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European Momentum Strategies, Information Diffusion, and Investor Conservatism

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  • John A. Doukas
  • Phillip J. McKnight

Abstract

"In this paper we conduct an out-of-sample test of two behavioural theories that have been proposed to explain momentum in stock returns. We test the gradual-information-diffusion model of Hong and Stein (1999) and the investor conservatism bias model of Barberis et al. (1998) in a sample of 13 European stock markets during the period 1988 to 2001. These two models predict that momentum comes from the (i) gradual dissemination of firm-specific information and (ii) investors' failure to update their beliefs sufficiently when they observe new public information. The findings of this study are consistent with the predictions of the behavioural models of Hong and Stein's (1999) and Barberis et al. (1998). The evidence shows that momentum is the result of the gradual diffusion of private information and investors' psychological conservatism reflected on the systematic errors they make in forming earnings expectations by not updating them adequately relative to their prior beliefs and by undervaluing the statistical weight of new information." Copyright Blackwell Publishers Ltd, 2005.

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Bibliographic Info

Article provided by European Financial Management Association in its journal European Financial Management.

Volume (Year): 11 (2005)
Issue (Month): 3 ()
Pages: 313-338

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Handle: RePEc:bla:eufman:v:11:y:2005:i:3:p:313-338

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Citations

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Cited by:
  1. : John A. Doukas & Constantinos Antoniou & Avanidhar Subrahmanyam, 2011. "Sentiment and Momentum," Working Papers wpn11-02, Warwick Business School, Finance Group.
  2. Fernando F. Ferreira & A. Christian Silva & Ju-Yi Yen, 2014. "Information ratio analysis of momentum strategies," Papers 1402.3030, arXiv.org.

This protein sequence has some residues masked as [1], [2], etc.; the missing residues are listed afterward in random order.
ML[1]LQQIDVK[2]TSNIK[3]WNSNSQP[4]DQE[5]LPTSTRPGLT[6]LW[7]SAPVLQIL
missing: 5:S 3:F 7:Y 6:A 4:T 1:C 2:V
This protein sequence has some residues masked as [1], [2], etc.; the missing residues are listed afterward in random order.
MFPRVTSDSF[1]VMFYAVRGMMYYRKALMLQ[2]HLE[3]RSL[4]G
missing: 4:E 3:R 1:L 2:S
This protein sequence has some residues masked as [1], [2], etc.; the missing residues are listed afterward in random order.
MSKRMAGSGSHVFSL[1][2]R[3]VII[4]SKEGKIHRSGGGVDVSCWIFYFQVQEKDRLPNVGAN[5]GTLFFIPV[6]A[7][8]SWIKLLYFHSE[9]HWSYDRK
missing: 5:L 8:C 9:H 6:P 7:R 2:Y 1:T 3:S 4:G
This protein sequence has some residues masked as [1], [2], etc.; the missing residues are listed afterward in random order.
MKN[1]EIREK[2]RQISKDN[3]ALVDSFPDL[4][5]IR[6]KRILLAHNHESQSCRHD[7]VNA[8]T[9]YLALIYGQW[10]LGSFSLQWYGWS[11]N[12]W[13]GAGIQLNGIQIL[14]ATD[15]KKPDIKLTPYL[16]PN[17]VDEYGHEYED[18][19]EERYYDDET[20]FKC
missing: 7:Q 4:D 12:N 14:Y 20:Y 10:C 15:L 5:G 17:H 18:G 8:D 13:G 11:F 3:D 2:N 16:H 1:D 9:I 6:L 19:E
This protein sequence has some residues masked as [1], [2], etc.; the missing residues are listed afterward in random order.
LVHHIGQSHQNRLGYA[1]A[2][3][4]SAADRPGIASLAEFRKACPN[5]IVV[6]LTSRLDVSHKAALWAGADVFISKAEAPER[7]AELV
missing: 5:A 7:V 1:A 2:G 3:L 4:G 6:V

3. Galariotis, Emilios C., 2010. "What should we know about momentum investing? The case of the Australian Security Exchange," Pacific-Basin Finance Journal, Elsevier, vol. 18(4), pages 369-389, September.
  4. McKnight, Phillip J. & Hou, Tony C.T., 2006. "The determinants of momentum in the United Kingdom," The Quarterly Review of Economics and Finance, Elsevier, vol. 46(2), pages 227-240, May.
  5. Antoniou, Antonios & Lam, Herbert Y.T. & Paudyal, Krishna, 2007. "Profitability of momentum strategies in international markets: The role of business cycle variables and behavioural biases," Journal of Banking & Finance, Elsevier, vol. 31(3), pages 955-972, March.
  6. Driesprong, Gerben & Jacobsen, Ben & Maat, Benjamin, 2008. "Striking oil: Another puzzle?," Journal of Financial Economics, Elsevier, vol. 89(2), pages 307-327, August.
  7. Tajaddini, Reza & Crack, Timothy Falcon, 2012. "Do momentum-based trading strategies work in emerging currency markets?," Journal of International Financial Markets, Institutions and Money, Elsevier, vol. 22(3), pages 521-537.
  8. Emilios Galariotis, 2010. "What should investors know about the stability of momentum investing and its riskiness? The case of the Australian Security Exchange," Post-Print hal-00917587, HAL.
  9. Chelley-Steeley, Patricia & Siganos, Antonios, 2008. "Momentum profits in alternative stock market structures," Journal of Multinational Financial Management, Elsevier, vol. 18(2), pages 131-144, April.
  10. Morelli, David, 2014. "Momentum profits and conditional time-varying systematic risk," Journal of International Financial Markets, Institutions and Money, Elsevier, vol. 29(C), pages 242-255.

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